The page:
As I said, The Grudge's story is broken up into a series of intertwining vignettes all centred around a house where a savage murder took place. I won't go into to much detail as there is something of a twist involved, but each of the stories links in with a central story, that of Nishina Rika, a volunteer social worker who has come to check in on an elderly woman living in the aforementioned house. The old woman inside is a vegetable and the house is a wreck, but what disturbs Rika the most is the fact that in a cold, upstairs bedroom, one of the wardrobes has been closed and sealed with duct tape. Curiosity piqued, she opens the closet and inadvertently releases a sinister force linked to the house's past. Needless to say, this evil force gets a hold of some people you aren't exactly given much time to care about and fucks them up J-Horror style (for the uninitiated: minimal gore, maximum creep-out factor), and it's not long before the police are both involved and baffled by what's going on… except one. The former detective that was involved in the investigation surrounding the murder in the house, soon finds himself involved, and when the spirit does the unthinkable (in terms of ghost movie rules and tradition) and leaves the house to get him, Rika realises that she's no longer safe. The rest is pretty straight forward.

As it stands, The Grudge is not a bad film, actually, it's quite a well made piece of cinema, it's just that it suffers in my mind from the fact that we've already had Ringu, Dark Water, and (if you were lucky enough to see it before the U.S. snapped it up for remaking) Kairo/The Pulse. Ringu was a groundbreaking horror film for all of us outside Japan, as it simultaneously introduced the Western World to what would become a huge new wave in horror film making, and set the benchmark for Japanese horror (here at least). Dark Water was a huge letdown; as it fell into the trappings of it's own hype, having followed Ringu here as both a film release and a creative follow-up, and Kairo, which not too many people have yet had the chance to see, was great – far better than Dark Water, and a great little twist on the J-Ghost phenomena. Then along comes The Grudge. It had all the signs of being a good J-horror, but the problem was, even in spite of lowered standards thanks largely to the deluge of mediocre Asian horror releases in the wake of Ringu, The Grudge failed to topple Ringu as the best J-horror had to offer, as so many had been touting it would. To me, it felt as though it was trying to out-creep Ringu, and though it does have some brilliant moments of horror (hand in the shower and pretty much everything else that leads up to the bed-crawl sequence), it's almost as though that was really all it was trying to do – topple Ringu with creepiness.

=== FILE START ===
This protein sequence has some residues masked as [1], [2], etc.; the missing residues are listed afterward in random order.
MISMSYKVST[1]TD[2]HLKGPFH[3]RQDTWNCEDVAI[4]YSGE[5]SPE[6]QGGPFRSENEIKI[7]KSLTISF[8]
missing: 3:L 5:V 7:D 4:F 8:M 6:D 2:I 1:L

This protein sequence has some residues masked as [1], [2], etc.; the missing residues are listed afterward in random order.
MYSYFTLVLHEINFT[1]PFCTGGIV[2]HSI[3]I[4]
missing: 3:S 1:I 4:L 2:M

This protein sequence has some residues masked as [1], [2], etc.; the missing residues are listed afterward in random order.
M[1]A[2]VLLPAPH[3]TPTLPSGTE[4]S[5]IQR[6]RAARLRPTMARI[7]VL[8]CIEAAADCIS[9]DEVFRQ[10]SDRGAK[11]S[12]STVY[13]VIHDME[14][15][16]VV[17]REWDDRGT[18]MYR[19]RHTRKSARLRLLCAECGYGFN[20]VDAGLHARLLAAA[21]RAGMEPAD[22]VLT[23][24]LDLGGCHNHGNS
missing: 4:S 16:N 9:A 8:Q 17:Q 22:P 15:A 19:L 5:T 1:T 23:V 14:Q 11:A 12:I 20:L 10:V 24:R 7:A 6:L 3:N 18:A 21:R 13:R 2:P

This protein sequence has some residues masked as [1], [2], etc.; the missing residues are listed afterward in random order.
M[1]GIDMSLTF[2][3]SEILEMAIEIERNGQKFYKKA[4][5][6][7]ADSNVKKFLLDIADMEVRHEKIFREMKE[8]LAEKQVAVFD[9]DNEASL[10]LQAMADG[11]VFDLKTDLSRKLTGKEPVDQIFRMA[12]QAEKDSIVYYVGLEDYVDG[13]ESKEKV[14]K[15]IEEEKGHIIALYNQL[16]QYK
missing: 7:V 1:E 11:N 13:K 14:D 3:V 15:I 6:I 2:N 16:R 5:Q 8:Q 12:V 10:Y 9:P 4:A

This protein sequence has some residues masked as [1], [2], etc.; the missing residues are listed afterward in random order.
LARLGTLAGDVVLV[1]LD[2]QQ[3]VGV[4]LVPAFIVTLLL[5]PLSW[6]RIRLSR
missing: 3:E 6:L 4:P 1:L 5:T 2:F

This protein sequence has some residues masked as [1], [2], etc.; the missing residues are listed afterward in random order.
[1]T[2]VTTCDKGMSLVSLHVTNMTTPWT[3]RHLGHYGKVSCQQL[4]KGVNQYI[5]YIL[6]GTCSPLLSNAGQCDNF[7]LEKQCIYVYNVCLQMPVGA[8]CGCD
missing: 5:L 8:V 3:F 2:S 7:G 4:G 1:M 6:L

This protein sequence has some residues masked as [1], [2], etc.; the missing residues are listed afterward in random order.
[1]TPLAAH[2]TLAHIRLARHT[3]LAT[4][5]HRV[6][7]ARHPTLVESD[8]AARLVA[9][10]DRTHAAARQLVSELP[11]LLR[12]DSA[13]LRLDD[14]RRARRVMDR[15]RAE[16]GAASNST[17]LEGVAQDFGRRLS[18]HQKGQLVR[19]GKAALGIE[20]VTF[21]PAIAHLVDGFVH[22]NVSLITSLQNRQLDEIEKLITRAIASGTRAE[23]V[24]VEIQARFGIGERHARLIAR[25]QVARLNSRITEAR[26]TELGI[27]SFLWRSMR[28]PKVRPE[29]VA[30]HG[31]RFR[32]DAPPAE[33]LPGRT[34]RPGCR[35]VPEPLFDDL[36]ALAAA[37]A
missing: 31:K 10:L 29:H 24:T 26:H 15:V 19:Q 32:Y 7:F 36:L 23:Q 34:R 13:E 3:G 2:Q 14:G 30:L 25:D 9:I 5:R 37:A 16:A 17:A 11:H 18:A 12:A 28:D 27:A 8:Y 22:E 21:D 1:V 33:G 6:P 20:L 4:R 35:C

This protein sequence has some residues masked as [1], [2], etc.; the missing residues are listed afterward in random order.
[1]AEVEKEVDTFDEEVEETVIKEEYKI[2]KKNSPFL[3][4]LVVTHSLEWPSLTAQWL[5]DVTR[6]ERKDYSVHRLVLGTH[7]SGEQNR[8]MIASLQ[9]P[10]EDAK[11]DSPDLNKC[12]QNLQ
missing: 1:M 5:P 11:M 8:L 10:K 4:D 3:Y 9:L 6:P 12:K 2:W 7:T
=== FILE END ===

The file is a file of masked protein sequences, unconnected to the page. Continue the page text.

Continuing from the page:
Now, I'm very happy to completely admit that there is a significant amount of bias here. Ringu set the standard for me, but I have the feeling that had I seen The Grudge before Ringu, my review would be in a much more positive light, hence why I must reiterate the fact that it's not a bad film. It's well worth seeing, but if you've already seen Ringu, don't expect something that will blow it out of the water as so many have claimed. It probably is worth seeing if you've only watched the American remake though, and a great way for you to get into J-horror, if you haven't already done so.